Nowhere is the above discursive trap more evident than in the rhetoric of popular consensus and the reestablishment of worship after an 86-year hiatus, one enforced by a secular, western-facing elite that contravened popular will throughout the early 20th century. These assertions serve to obscure the fact that a part of Hagia Sophia had been reserved exclusively for Muslim worship since 1991, and that a permanent imam was assigned to Hagia Sophia in 2016. Just as the current regime reproaches Atatürk for having made the unilateral decision to convert Hagia Sophia into a museum; likewise, the latest transformation of Hagia Sophia’s status took place without anything approaching a public consultation, whether by plebiscite or referendum. For all of his talk of the popular will, Erdoğan avoided all consultation with the wider citizenry, and, when questioned about this oversight, presented the matter as a formality, a purely legal question.
In Erdoğan’s English-language statement and in his speeches, the reversion of Hagia Sophia was presented as a victory of the Turkish nation (Türk Milleti) in an emancipatory, almost postcolonial, struggle. In the present narrative, the forbearance of the “Turkish nation” finds recompense in the re-appropriation of cultural heritage. Understanding the issue in these terms means accepting that there is a discrete entity known as the “Turkish nation” with a unity of religious and cultural purpose. But who is part of Erdoğan’s “Turkish nation”? Does it include Turkey’s numerous minority groups, including Kurds, Assyrians, Greeks, Armenians, Jews, and Romani peoples, all of whom are part of the Turkish citizenry? And beyond ethnico-religious communities, does Erdoğan’s “Turkish nation” include the many communities organized around shared political commitments, including emancipatory struggles, such as LGBTQ+ rights? Finally, does the “Turkish nation” include the women and women’s groups who have been organizing and protesting the Turkish government’s anticipated withdrawal from the Istanbul Convention — a treaty organizing international cooperation against antifeminist violence, ranging from marital rape to FGM —, which was ratified by the Turkish government in 2012? In Turkey, as in the UK (which never ratified the Istanbul Convention), the recent lockdown has seen gendered violence increase. The week leading up to the July 24 prayer at Hagia Sophia witnessed a series of spontaneous protests resulting from the inadequate government response to violence against women, especially following the murder of university student Pinar Gültekin by a former partner. So, just like most evocations of popular unity, this one quickly unravels, revealing the absence of collective forms of decision-making, and the rhetorical assimilation of a loyal electoral base with the wider population.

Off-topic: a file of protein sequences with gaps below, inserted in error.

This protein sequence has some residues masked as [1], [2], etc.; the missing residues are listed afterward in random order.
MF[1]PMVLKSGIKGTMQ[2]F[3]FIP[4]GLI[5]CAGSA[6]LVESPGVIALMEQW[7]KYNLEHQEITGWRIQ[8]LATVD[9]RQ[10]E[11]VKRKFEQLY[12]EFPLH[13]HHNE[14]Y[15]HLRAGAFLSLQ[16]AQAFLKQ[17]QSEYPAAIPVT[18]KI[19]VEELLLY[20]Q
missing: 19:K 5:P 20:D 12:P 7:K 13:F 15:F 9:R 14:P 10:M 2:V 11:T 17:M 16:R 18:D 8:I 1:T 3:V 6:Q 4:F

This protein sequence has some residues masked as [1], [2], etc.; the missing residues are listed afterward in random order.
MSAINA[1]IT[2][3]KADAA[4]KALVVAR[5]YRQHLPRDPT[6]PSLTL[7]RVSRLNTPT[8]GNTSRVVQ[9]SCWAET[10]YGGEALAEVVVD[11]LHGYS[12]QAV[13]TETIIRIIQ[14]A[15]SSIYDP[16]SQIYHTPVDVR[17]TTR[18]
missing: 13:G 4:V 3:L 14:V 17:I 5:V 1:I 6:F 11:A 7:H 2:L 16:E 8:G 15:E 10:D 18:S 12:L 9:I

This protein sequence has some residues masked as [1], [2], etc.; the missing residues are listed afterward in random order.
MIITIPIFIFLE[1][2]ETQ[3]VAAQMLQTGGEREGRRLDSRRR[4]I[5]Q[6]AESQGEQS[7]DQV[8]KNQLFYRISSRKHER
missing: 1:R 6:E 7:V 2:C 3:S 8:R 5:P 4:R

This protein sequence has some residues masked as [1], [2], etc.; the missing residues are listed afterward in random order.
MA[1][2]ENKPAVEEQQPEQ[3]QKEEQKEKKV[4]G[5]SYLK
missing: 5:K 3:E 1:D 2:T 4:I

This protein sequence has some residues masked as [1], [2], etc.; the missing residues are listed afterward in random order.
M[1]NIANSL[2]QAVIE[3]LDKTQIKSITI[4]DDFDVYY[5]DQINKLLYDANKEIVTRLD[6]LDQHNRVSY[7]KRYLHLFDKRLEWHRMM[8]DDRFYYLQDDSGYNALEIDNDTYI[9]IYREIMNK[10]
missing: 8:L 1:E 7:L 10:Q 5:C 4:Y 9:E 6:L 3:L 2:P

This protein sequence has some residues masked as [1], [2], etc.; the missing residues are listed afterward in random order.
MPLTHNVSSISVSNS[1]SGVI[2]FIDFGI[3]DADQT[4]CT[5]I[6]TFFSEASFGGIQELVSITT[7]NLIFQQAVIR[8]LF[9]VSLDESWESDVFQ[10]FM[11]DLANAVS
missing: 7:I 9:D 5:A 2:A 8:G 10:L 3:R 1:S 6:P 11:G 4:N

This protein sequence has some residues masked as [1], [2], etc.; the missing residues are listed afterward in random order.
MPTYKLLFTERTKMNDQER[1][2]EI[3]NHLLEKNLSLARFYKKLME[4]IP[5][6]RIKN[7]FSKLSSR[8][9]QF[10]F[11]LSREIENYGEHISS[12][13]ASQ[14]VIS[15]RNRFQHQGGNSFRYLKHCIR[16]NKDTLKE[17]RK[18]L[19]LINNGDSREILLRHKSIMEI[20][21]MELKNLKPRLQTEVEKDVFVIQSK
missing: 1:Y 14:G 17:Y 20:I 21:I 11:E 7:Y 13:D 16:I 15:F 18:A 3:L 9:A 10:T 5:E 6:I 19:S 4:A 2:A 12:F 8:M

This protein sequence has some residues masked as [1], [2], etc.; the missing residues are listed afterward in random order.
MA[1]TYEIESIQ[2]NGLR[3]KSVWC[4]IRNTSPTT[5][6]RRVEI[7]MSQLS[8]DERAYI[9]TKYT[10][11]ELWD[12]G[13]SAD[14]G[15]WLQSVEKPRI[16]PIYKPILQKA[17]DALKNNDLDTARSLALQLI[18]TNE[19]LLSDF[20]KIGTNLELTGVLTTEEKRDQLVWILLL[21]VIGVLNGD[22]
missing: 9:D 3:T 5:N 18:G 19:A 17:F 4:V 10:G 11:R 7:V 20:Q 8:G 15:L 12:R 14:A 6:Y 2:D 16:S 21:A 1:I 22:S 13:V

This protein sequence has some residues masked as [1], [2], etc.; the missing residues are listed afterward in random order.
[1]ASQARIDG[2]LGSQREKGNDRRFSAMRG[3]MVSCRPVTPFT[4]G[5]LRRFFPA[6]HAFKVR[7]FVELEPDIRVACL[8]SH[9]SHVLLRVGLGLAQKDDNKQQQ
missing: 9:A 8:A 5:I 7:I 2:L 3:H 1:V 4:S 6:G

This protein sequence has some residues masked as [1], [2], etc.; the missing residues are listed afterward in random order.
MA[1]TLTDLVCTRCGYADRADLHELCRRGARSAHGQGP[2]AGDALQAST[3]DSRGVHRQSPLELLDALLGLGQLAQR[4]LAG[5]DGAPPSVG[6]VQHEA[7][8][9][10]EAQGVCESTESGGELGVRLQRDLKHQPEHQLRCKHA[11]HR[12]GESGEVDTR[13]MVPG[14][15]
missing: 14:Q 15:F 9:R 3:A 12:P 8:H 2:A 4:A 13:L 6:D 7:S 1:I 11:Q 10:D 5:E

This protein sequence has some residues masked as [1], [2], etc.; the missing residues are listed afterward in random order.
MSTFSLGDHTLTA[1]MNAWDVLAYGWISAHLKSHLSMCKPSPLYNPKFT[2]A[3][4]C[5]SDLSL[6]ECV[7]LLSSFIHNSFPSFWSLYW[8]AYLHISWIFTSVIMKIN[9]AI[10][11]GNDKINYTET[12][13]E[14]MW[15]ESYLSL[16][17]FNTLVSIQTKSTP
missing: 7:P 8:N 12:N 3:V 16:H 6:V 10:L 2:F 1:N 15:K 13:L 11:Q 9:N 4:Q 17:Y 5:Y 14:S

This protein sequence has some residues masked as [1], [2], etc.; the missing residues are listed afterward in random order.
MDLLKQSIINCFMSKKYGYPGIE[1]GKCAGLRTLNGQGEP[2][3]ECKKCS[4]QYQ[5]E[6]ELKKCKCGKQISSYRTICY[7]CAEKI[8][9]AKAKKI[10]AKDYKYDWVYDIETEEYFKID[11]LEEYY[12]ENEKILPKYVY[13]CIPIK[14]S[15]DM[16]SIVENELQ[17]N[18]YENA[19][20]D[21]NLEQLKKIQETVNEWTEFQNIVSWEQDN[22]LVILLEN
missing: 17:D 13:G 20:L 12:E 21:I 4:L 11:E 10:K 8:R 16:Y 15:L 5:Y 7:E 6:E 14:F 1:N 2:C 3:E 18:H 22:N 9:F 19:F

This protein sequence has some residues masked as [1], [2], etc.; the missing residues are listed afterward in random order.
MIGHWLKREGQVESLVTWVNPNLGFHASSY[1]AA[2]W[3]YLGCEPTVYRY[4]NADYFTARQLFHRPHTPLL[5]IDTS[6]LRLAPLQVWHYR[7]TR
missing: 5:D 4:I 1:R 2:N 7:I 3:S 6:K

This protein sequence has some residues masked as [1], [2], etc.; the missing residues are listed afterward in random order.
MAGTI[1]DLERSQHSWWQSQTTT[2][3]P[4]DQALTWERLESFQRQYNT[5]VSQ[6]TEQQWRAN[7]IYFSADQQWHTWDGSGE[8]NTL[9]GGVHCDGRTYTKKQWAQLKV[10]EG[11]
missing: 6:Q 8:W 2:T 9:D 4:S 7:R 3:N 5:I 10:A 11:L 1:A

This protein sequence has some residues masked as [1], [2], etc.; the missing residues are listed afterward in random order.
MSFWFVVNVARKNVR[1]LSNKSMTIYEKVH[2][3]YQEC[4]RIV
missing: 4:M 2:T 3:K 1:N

To some extent, articles voicing concern about the conservation of the buildings and its artistic treasures have overlooked the parochial interests governing this decision, pointing to the Turkish government’s reneging on its commitment to a UNESCO world heritage site as the height of depravity. This point was easily picked up by Erdoğan’s media team who queried why an Islamic house of worship could not also function as world heritage, especially when the building had already served as one for almost 500 years. Much of the impetus for this statement came from expressions of concern about what would happen to the building’s (middle and late Byzantine) mosaics, and whether and how these would be covered during prayer times and beyond. The controversy about the mosaics was centred on the orientalist trope of Islamic iconoclasm — really, aniconism — even though we know that during the Ottoman period the mosaics of Hagia Sophia and the Chora Museum were sometimes on display. However, for the July 24 prayer, the apse mosaic depicting the Mother of God with the Christ child was loosely covered with white cloths held in place with anchored ropes and pulleys—a lucklustre and unnecessarily invasive solution. For now, we can still only speculate about the future covering/display of Hagia Sophia’s figural mosaics. Of course, the point here is that Hagia Sophia (as other multilayered monuments) should be view diachronically, across its layered history, as it is this relationship of histories that makes the building so compelling. And modern visitors who tour the building, out of curiosity or out of religious commitment, join the long history of travellers, who include medieval Arab travellers and diplomats or pilgrims from medieval Russia. Even the Byzantines used the building as a space for displaying their antiquities, such as imperial crowns. Thus, a cumulative view of human interaction with Hagia Sophia and its treasures shows that, official status or not, it will continue to function as a museum and, very likely, survive the current regime. However, the current outlook for Turkish society and the targets of the Turkish government’s expansionist policies, is much less optimistic.
All photos courtesy of the author